There’s cool mechanism that the buffer pool has called disfavoring, that sometimes kicks in to prevent pages from a different database being flushed from the buffer pool when a large operation occurs. When a buffer is no longer required, the buffer can be marked as the least recently used of all the buffers in the buffer pool, meaning that it will used next when the buffer pool needs a new buffer to read a page from disk. This means that a small number of buffers will be used repeatedly instead of filling the buffer pool with pages for some operations.
The places that disfavor buffers when they’re done with them include:
- During redo of log records, if a page already has a log record’s effects on it and so doesn’t need to be changed
- During bulk load into a heap
- Large table scans that are more than 10% of the buffer pool size will disfavor pages instead of forcing pages from other databases to be flushed from memory
And backups don’t use the buffer pool at all so they’re not going to cause buffer pool flushing either.
You can watch disfavoring happening for table scans using the leaf_page_disfavored Extended Event.
DBCC CHECKDB can cause interesting buffer pool behavior as it doesn’t use this method of disfavoring. It does do disfavoring, but doesn’t reuse the pages it’s disfavored during the executing operation. For instance, let’s say you have SQL Server set to use a maximum of 5GB of memory, and have 5 databases that are 1.5GB each. If you cause three of the databases to be fully read into memory, the remaining buffer pool space is only a few hundred MB. If you then run DBCC CHECKDB on the fourth database using WITH TABLOCK, it will read all the pages from that database into memory, and push pages from one of the other databases out. Those pages from the fourth database are all marked as disfavored though, so if you run DBCC CHECKDB on the fifth database using WITH TABLOCK, it will push all the pages from the prior DBCC CHECKDB out and use that space.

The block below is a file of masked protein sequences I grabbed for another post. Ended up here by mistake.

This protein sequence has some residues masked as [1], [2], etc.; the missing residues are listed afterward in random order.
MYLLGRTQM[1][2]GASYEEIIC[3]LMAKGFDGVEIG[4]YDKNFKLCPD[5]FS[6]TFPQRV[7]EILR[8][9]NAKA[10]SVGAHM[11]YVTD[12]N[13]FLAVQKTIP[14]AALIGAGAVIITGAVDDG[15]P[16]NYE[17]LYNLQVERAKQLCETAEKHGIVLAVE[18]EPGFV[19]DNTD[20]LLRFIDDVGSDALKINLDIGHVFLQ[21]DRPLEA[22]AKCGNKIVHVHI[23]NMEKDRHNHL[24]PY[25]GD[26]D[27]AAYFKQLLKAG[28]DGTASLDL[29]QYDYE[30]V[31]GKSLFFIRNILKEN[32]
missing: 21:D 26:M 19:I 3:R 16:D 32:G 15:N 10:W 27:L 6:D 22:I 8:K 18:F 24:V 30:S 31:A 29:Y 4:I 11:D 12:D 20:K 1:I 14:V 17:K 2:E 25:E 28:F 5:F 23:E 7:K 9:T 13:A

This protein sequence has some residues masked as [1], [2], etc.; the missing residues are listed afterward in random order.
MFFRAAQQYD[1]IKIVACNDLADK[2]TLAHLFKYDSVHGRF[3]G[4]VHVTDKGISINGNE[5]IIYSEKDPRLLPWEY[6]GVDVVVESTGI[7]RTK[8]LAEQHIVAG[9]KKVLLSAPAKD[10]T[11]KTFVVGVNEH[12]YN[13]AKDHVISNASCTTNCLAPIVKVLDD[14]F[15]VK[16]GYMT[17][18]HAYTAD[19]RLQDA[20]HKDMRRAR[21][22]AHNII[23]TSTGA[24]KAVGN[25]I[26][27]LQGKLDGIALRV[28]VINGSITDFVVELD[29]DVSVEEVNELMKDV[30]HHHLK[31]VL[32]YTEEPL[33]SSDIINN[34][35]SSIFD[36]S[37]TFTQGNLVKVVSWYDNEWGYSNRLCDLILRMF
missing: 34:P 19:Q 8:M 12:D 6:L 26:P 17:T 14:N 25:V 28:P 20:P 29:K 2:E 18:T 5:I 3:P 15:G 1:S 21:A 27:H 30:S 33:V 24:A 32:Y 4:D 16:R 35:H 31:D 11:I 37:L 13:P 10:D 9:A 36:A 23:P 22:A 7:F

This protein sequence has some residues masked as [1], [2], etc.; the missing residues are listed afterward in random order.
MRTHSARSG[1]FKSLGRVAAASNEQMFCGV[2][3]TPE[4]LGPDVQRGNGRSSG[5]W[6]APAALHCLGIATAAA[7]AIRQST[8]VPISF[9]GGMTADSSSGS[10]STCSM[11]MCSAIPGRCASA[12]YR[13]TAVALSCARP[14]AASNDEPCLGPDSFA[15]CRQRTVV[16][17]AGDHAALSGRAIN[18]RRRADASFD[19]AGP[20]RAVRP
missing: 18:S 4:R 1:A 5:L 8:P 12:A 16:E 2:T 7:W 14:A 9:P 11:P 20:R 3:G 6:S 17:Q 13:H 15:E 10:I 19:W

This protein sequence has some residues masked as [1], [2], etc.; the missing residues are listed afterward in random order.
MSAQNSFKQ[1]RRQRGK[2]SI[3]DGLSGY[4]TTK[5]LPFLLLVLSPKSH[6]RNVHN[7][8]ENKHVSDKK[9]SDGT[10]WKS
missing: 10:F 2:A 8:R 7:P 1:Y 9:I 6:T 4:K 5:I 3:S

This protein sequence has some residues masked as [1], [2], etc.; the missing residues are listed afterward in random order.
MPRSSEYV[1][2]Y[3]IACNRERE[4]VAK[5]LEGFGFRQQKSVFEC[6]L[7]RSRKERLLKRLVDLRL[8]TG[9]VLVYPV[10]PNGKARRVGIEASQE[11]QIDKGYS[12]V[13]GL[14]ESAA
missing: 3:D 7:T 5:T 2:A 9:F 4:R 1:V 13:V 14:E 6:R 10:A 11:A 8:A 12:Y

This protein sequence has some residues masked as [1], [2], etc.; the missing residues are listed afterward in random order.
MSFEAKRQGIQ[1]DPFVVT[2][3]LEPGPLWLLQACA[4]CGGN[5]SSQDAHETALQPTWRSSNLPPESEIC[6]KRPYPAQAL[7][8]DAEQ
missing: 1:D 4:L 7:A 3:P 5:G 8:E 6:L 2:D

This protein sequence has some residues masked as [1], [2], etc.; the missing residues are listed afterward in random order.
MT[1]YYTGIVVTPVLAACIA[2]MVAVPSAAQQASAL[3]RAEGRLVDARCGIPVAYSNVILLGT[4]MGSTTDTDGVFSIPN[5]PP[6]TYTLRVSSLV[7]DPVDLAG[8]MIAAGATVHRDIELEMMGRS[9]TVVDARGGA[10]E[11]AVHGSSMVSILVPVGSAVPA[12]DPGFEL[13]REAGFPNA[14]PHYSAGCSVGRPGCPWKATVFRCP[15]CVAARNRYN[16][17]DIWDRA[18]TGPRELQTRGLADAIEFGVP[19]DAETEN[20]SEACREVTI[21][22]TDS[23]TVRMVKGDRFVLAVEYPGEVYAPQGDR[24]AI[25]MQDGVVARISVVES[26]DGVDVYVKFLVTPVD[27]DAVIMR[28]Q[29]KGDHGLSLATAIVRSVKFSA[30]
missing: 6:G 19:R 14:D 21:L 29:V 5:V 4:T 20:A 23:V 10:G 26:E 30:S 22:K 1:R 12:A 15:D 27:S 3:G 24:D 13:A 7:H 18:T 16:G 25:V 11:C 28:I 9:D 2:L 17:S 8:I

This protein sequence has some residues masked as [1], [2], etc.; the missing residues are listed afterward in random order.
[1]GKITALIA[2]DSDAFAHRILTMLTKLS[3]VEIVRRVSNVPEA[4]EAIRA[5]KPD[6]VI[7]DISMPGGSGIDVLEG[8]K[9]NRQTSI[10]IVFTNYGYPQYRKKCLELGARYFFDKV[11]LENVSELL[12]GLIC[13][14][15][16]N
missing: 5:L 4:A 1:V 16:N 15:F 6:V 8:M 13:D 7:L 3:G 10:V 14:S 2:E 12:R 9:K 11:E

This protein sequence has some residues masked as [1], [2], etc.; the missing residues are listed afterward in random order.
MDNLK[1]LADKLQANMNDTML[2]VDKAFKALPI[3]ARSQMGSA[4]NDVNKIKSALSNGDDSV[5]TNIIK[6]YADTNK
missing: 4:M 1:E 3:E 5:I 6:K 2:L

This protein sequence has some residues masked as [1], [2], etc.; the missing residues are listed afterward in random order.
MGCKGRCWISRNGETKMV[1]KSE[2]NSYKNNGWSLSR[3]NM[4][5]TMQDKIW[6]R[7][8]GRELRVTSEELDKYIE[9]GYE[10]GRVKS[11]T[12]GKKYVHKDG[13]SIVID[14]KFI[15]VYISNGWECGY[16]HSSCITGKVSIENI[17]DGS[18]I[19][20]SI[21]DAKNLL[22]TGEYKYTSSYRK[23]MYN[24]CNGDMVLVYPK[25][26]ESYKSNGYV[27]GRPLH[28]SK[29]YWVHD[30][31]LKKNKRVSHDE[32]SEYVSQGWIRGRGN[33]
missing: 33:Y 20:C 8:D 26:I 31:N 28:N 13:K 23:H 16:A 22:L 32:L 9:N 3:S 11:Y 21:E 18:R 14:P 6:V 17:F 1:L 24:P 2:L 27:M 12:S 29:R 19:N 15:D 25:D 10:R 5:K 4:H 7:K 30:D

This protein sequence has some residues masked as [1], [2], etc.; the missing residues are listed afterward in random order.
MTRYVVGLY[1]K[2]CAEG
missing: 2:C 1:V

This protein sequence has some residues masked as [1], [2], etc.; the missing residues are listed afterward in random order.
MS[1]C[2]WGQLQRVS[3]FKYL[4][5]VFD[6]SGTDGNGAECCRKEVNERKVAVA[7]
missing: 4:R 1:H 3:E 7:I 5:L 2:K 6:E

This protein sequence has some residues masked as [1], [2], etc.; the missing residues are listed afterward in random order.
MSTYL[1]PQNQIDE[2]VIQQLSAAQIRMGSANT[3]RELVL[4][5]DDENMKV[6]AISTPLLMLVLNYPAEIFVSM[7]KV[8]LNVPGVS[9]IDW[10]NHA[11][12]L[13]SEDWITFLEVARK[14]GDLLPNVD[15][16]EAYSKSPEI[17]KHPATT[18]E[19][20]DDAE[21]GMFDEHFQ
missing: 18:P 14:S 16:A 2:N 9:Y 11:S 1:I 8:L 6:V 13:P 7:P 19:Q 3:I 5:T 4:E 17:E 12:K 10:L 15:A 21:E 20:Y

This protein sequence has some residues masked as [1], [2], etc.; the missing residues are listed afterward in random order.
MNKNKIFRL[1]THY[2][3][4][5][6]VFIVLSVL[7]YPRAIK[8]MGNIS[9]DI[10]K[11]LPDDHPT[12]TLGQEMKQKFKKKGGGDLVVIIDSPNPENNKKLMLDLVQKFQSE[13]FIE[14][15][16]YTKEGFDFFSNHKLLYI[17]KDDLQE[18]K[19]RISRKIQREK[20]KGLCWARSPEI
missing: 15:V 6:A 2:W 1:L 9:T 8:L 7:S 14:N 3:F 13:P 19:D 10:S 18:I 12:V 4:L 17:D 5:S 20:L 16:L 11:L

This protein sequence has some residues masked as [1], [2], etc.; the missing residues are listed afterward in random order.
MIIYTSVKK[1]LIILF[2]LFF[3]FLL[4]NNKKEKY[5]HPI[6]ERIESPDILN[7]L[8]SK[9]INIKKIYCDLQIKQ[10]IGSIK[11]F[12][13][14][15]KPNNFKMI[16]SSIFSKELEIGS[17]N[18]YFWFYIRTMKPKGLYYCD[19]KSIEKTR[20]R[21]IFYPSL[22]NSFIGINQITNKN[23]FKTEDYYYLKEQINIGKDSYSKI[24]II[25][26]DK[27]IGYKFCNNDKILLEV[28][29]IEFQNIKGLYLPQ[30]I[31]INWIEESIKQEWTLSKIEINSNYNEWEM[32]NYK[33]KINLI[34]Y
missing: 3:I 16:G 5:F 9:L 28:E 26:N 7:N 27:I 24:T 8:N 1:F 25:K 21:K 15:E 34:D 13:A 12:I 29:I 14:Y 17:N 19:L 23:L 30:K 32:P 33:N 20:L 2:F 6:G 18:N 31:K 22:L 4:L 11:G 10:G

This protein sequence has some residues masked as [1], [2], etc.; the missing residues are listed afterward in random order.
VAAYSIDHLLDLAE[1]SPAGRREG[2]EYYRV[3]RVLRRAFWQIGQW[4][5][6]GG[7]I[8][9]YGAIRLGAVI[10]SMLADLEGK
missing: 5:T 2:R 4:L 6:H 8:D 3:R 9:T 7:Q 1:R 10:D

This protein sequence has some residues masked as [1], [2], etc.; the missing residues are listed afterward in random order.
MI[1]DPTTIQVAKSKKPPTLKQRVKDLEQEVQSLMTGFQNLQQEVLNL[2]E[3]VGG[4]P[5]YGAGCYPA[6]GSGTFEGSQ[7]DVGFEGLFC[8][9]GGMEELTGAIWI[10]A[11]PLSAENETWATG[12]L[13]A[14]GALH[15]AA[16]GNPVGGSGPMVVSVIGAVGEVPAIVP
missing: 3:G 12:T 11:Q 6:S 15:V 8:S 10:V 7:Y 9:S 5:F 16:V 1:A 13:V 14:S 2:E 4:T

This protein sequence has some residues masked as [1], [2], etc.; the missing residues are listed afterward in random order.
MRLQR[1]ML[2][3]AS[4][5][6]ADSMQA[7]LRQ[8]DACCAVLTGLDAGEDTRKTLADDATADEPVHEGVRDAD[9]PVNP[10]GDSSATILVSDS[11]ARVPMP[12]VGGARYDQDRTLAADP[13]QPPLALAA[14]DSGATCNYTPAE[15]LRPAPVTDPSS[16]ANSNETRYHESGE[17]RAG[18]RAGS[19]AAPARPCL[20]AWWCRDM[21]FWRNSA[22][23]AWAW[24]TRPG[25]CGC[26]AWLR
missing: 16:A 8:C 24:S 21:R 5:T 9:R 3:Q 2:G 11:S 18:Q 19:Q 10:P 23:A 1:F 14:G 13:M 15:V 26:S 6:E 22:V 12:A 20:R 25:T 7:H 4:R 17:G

Furthermore, if you allow DBCC CHECKDB to create a database snapshot, it will read all the pages in the context of the snapshot, and then drop the snapshot. This could cause some of the rest of the buffer pool to be thrown out, potentially even pages from the database being consistency-checked!
And Resource Governor doesn’t help here at all, as that just controls the query execution memory grant, not the amount of buffer pool space used when reading pages.